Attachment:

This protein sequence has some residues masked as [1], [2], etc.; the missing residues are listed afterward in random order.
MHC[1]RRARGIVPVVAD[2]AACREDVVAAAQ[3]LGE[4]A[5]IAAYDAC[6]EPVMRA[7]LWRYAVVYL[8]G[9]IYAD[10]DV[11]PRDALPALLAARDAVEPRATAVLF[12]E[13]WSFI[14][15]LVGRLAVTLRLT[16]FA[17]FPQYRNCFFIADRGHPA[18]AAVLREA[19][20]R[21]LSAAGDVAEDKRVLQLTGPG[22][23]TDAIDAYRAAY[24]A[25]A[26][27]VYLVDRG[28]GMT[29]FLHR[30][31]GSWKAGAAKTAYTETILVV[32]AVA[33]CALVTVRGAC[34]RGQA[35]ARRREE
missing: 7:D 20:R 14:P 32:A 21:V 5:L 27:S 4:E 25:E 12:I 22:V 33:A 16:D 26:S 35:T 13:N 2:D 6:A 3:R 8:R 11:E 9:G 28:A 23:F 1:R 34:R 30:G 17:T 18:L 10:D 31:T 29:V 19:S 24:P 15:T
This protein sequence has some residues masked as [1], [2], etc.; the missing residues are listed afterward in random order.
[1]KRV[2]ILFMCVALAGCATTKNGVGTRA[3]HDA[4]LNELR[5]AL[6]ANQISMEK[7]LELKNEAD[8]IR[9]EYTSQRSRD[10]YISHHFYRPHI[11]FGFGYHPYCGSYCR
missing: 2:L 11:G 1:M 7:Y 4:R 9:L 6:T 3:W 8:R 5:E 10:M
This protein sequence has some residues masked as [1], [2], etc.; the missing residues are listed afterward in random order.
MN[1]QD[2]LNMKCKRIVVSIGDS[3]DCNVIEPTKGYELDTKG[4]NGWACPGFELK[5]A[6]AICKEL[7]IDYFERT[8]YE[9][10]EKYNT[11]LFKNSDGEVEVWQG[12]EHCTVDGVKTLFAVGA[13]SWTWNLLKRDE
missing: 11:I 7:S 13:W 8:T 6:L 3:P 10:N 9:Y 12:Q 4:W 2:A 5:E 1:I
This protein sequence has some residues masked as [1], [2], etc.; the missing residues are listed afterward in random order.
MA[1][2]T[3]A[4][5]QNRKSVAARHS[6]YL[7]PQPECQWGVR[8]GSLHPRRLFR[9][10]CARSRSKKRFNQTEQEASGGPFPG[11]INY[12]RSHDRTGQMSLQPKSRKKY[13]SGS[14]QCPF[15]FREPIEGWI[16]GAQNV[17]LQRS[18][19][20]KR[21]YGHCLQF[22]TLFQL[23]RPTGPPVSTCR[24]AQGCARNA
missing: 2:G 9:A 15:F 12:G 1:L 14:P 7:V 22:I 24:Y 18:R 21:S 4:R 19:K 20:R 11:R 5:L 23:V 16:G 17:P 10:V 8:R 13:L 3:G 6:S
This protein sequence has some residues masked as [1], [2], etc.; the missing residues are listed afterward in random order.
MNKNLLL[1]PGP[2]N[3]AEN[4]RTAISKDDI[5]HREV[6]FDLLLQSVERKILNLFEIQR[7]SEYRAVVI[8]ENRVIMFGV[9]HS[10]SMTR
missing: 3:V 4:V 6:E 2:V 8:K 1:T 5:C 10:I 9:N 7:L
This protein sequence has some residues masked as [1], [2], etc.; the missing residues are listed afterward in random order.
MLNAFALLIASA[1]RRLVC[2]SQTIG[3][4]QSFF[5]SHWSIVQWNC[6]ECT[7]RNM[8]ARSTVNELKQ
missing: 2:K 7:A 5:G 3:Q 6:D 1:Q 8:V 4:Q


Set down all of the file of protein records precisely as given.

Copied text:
This protein sequence has some residues masked as [1], [2], etc.; the missing residues are listed afterward in random order.
MHC[1]RRARGIVPVVAD[2]AACREDVVAAAQ[3]LGE[4]A[5]IAAYDAC[6]EPVMRA[7]LWRYAVVYL[8]G[9]IYAD[10]DV[11]PRDALPALLAARDAVEPRATAVLF[12]E[13]WSFI[14][15]LVGRLAVTLRLT[16]FA[17]FPQYRNCFFIADRGHPA[18]AAVLREA[19][20]R[21]LSAAGDVAEDKRVLQLTGPG[22][23]TDAIDAYRAAY[24]A[25]A[26][27]VYLVDRG[28]GMT[29]FLHR[30][31]GSWKAGAAKTAYTETILVV[32]AVA[33]CALVTVRGAC[34]RGQA[35]ARRREE
missing: 7:D 20:R 14:P 32:A 21:V 5:L 27:S 4:E 25:E 12:I 22:V 33:A 16:D 26:S 35:T 13:N 2:D 6:A 3:R 8:R 11:E 9:G 28:A 23:F 1:R 34:R 30:G 17:T 18:L 10:D 31:T 29:V 19:S 24:P 15:T
This protein sequence has some residues masked as [1], [2], etc.; the missing residues are listed afterward in random order.
[1]KRV[2]ILFMCVALAGCATTKNGVGTRA[3]HDA[4]LNELR[5]AL[6]ANQISMEK[7]LELKNEAD[8]IR[9]EYTSQRSRD[10]YISHHFYRPHI[11]FGFGYHPYCGSYCR
missing: 2:L 11:G 1:M 7:Y 4:R 9:L 6:T 3:W 8:R 5:E 10:M
This protein sequence has some residues masked as [1], [2], etc.; the missing residues are listed afterward in random order.
MN[1]QD[2]LNMKCKRIVVSIGDS[3]DCNVIEPTKGYELDTKG[4]NGWACPGFELK[5]A[6]AICKEL[7]IDYFERT[8]YE[9][10]EKYNT[11]LFKNSDGEVEVWQG[12]EHCTVDGVKTLFAVGA[13]SWTWNLLKRDE
missing: 11:I 7:S 13:W 8:T 6:L 3:P 10:N 9:Y 12:Q 4:W 2:A 5:E 1:I
This protein sequence has some residues masked as [1], [2], etc.; the missing residues are listed afterward in random order.
MA[1][2]T[3]A[4][5]QNRKSVAARHS[6]YL[7]PQPECQWGVR[8]GSLHPRRLFR[9][10]CARSRSKKRFNQTEQEASGGPFPG[11]INY[12]RSHDRTGQMSLQPKSRKKY[13]SGS[14]QCPF[15]FREPIEGWI[16]GAQNV[17]LQRS[18][19][20]KR[21]YGHCLQF[22]TLFQL[23]RPTGPPVSTCR[24]AQGCARNA
missing: 2:G 9:A 15:F 12:G 1:L 14:P 7:V 22:I 24:Y 18:R 21:S 4:R 19:K 20:R 11:R 5:L 23:V 16:G 17:P 10:V 8:R 13:L 3:G 6:S
This protein sequence has some residues masked as [1], [2], etc.; the missing residues are listed afterward in random order.
MNKNLLL[1]PGP[2]N[3]AEN[4]RTAISKDDI[5]HREV[6]FDLLLQSVERKILNLFEIQR[7]SEYRAVVI[8]ENRVIMFGV[9]HS[10]SMTR
missing: 3:V 4:V 6:E 2:V 8:K 1:T 5:C 10:I 9:N 7:L
This protein sequence has some residues masked as [1], [2], etc.; the missing residues are listed afterward in random order.
MLNAFALLIASA[1]RRLVC[2]SQTIG[3][4]QSFF[5]SHWSIVQWNC[6]ECT[7]RNM[8]ARSTVNELKQ
missing: 2:K 7:A 5:G 3:Q 6:D 1:Q 8:V 4:Q